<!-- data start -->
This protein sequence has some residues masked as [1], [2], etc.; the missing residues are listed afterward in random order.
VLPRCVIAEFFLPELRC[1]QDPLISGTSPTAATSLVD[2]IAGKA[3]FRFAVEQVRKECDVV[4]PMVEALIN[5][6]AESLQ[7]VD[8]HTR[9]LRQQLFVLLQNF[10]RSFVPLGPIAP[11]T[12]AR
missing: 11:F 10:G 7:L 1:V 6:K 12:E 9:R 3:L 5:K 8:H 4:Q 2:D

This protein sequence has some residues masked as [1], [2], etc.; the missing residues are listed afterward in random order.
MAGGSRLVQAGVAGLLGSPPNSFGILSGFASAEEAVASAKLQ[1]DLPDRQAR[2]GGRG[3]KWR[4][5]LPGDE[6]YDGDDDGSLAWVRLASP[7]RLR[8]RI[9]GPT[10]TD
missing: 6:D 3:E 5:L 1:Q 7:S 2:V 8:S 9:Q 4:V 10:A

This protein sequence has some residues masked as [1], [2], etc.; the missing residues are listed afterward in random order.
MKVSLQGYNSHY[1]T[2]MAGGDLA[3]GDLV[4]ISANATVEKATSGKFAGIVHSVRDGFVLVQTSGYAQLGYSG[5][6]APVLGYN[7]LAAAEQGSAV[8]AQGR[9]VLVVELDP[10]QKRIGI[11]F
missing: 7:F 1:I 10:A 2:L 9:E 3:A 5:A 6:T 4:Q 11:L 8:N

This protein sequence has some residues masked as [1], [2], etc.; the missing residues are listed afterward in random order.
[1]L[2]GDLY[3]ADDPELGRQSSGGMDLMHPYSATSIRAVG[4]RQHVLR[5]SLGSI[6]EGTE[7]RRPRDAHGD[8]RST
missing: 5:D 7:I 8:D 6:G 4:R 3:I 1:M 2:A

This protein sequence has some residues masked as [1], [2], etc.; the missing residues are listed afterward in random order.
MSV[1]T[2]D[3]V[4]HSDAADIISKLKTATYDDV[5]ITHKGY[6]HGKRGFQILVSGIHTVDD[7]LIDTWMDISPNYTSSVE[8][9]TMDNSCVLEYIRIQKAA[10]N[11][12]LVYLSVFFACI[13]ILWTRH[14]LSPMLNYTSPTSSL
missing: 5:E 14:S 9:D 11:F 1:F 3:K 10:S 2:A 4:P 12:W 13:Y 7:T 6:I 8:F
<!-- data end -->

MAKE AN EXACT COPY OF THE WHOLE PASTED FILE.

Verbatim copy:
This protein sequence has some residues masked as [1], [2], etc.; the missing residues are listed afterward in random order.
VLPRCVIAEFFLPELRC[1]QDPLISGTSPTAATSLVD[2]IAGKA[3]FRFAVEQVRKECDVV[4]PMVEALIN[5][6]AESLQ[7]VD[8]HTR[9]LRQQLFVLLQNF[10]RSFVPLGPIAP[11]T[12]AR
missing: 11:F 10:G 7:L 1:V 6:K 12:E 9:R 3:L 5:K 8:H 4:Q 2:D

This protein sequence has some residues masked as [1], [2], etc.; the missing residues are listed afterward in random order.
MAGGSRLVQAGVAGLLGSPPNSFGILSGFASAEEAVASAKLQ[1]DLPDRQAR[2]GGRG[3]KWR[4][5]LPGDE[6]YDGDDDGSLAWVRLASP[7]RLR[8]RI[9]GPT[10]TD
missing: 6:D 3:E 5:L 1:Q 7:S 2:V 8:S 9:Q 4:V 10:A

This protein sequence has some residues masked as [1], [2], etc.; the missing residues are listed afterward in random order.
MKVSLQGYNSHY[1]T[2]MAGGDLA[3]GDLV[4]ISANATVEKATSGKFAGIVHSVRDGFVLVQTSGYAQLGYSG[5][6]APVLGYN[7]LAAAEQGSAV[8]AQGR[9]VLVVELDP[10]QKRIGI[11]F
missing: 7:F 1:I 10:A 2:L 9:E 3:A 5:A 6:T 4:Q 11:L 8:N

This protein sequence has some residues masked as [1], [2], etc.; the missing residues are listed afterward in random order.
[1]L[2]GDLY[3]ADDPELGRQSSGGMDLMHPYSATSIRAVG[4]RQHVLR[5]SLGSI[6]EGTE[7]RRPRDAHGD[8]RST
missing: 5:D 7:I 8:D 6:G 4:R 3:I 1:M 2:A

This protein sequence has some residues masked as [1], [2], etc.; the missing residues are listed afterward in random order.
MSV[1]T[2]D[3]V[4]HSDAADIISKLKTATYDDV[5]ITHKGY[6]HGKRGFQILVSGIHTVDD[7]LIDTWMDISPNYTSSVE[8][9]TMDNSCVLEYIRIQKAA[10]N[11][12]LVYLSVFFACI[13]ILWTRH[14]LSPMLNYTSPTSSL
missing: 5:E 14:S 9:D 11:F 1:F 3:K 10:S 2:A 4:P 12:W 13:Y 7:T 6:I 8:F